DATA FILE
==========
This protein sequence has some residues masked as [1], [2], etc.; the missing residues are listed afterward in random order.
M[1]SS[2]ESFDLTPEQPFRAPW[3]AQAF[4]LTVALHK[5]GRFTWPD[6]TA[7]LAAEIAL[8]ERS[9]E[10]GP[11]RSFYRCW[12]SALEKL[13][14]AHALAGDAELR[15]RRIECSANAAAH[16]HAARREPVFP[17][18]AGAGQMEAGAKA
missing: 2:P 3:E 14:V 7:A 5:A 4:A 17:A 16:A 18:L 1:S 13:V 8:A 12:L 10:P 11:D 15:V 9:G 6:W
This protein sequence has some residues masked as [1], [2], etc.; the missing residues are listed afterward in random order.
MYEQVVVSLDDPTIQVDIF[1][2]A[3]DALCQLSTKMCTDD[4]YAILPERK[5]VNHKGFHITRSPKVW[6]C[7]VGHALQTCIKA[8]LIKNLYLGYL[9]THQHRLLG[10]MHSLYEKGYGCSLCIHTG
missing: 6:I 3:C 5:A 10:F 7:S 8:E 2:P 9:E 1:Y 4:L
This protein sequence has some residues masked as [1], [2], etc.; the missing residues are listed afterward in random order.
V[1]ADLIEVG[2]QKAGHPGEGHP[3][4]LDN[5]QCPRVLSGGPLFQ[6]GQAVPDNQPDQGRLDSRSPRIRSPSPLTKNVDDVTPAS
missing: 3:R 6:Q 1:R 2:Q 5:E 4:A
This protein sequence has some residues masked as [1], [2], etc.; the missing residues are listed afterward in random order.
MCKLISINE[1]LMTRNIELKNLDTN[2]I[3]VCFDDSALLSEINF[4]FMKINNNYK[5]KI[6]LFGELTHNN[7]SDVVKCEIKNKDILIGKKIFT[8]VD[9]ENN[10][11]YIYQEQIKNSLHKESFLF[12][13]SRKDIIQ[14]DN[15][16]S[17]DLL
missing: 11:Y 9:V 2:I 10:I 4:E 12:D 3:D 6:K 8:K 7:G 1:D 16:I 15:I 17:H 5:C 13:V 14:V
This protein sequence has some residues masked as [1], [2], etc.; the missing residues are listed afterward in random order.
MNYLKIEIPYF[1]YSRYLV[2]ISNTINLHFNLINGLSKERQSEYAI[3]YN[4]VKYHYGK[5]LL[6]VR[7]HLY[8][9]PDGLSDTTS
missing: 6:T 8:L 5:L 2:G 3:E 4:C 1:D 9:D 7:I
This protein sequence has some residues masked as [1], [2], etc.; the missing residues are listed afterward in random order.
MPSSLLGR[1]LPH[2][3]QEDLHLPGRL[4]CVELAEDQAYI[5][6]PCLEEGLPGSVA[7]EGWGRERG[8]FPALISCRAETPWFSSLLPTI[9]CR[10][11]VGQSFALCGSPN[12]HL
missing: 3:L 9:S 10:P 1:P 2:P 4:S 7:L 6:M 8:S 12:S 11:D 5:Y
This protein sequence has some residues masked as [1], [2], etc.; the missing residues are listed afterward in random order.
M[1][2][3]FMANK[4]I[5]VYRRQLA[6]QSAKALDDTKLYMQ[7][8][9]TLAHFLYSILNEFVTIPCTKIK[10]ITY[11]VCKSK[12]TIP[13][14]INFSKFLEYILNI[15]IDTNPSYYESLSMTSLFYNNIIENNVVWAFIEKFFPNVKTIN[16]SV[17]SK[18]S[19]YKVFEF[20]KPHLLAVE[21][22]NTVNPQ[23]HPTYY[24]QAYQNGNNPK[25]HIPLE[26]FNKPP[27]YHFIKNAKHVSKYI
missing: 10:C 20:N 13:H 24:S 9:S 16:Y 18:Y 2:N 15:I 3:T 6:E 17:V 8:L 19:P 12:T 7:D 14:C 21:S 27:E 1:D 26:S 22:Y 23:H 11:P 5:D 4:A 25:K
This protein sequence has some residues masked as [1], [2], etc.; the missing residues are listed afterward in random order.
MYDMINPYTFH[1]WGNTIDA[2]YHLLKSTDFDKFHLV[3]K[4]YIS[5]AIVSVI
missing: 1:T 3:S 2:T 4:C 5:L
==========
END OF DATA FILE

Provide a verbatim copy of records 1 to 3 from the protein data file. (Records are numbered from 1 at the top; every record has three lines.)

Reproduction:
This protein sequence has some residues masked as [1], [2], etc.; the missing residues are listed afterward in random order.
M[1]SS[2]ESFDLTPEQPFRAPW[3]AQAF[4]LTVALHK[5]GRFTWPD[6]TA[7]LAAEIAL[8]ERS[9]E[10]GP[11]RSFYRCW[12]SALEKL[13][14]AHALAGDAELR[15]RRIECSANAAAH[16]HAARREPVFP[17][18]AGAGQMEAGAKA
missing: 2:P 3:E 14:V 7:A 5:A 4:A 17:A 16:A 18:L 1:S 13:V 8:A 12:L 10:P 11:D 15:V 9:G 6:W
This protein sequence has some residues masked as [1], [2], etc.; the missing residues are listed afterward in random order.
MYEQVVVSLDDPTIQVDIF[1][2]A[3]DALCQLSTKMCTDD[4]YAILPERK[5]VNHKGFHITRSPKVW[6]C[7]VGHALQTCIKA[8]LIKNLYLGYL[9]THQHRLLG[10]MHSLYEKGYGCSLCIHTG
missing: 6:I 3:C 5:A 10:F 7:S 8:E 2:P 9:E 1:Y 4:L
This protein sequence has some residues masked as [1], [2], etc.; the missing residues are listed afterward in random order.
V[1]ADLIEVG[2]QKAGHPGEGHP[3][4]LDN[5]QCPRVLSGGPLFQ[6]GQAVPDNQPDQGRLDSRSPRIRSPSPLTKNVDDVTPAS
missing: 3:R 6:Q 1:R 2:Q 5:E 4:A